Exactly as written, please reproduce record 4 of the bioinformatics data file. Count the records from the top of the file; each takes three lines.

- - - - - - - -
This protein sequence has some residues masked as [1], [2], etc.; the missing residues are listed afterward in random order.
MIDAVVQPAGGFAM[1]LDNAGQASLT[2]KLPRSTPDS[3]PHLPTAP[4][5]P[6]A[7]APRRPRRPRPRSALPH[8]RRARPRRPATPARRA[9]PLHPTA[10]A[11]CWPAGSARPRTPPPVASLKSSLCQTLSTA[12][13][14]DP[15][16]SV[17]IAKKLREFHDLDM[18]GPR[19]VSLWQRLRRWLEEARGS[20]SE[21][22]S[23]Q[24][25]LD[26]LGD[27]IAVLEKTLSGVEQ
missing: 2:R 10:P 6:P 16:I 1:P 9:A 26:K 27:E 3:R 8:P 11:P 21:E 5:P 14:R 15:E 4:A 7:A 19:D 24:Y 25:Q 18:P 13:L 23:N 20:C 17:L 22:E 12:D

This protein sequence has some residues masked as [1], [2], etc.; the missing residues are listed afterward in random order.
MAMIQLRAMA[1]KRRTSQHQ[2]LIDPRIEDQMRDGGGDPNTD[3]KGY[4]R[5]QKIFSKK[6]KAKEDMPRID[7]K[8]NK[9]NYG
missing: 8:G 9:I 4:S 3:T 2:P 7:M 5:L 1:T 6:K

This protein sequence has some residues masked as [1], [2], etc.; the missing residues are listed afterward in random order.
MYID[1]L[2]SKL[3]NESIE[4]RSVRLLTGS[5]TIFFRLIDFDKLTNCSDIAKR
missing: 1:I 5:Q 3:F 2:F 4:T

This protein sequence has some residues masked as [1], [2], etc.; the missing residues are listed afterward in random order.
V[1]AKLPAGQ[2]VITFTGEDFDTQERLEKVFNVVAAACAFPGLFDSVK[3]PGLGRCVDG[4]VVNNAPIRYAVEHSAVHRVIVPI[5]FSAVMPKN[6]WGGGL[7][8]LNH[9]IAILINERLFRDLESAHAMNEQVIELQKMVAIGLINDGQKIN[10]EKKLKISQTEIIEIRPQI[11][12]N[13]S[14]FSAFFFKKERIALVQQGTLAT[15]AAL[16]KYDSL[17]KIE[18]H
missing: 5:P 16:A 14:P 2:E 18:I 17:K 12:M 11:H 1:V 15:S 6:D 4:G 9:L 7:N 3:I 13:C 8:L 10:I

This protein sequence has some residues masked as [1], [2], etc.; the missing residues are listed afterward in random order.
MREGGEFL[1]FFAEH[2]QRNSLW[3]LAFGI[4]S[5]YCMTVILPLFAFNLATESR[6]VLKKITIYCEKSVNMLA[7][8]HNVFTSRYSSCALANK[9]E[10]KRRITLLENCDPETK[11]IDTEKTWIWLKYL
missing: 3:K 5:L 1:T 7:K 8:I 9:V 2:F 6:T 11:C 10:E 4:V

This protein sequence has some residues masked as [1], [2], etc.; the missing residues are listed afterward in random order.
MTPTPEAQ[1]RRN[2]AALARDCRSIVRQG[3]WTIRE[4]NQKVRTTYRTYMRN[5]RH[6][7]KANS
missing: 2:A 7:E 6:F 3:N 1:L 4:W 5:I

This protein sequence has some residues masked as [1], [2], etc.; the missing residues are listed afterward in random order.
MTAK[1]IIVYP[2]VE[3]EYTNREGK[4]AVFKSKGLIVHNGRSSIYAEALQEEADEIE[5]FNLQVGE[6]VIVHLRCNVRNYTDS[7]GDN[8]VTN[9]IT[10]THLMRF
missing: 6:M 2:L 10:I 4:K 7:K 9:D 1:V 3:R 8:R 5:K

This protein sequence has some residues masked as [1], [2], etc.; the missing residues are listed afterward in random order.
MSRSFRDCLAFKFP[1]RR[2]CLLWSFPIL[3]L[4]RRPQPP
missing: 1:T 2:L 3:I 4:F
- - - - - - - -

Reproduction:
This protein sequence has some residues masked as [1], [2], etc.; the missing residues are listed afterward in random order.
V[1]AKLPAGQ[2]VITFTGEDFDTQERLEKVFNVVAAACAFPGLFDSVK[3]PGLGRCVDG[4]VVNNAPIRYAVEHSAVHRVIVPI[5]FSAVMPKN[6]WGGGL[7][8]LNH[9]IAILINERLFRDLESAHAMNEQVIELQKMVAIGLINDGQKIN[10]EKKLKISQTEIIEIRPQI[11][12]N[13]S[14]FSAFFFKKERIALVQQGTLAT[15]AAL[16]KYDSL[17]KIE[18]H
missing: 5:P 16:A 14:P 2:E 18:I 17:K 12:M 11:H 1:V 15:S 6:D 4:G 9:L 7:N 3:I 13:C 8:L 10:I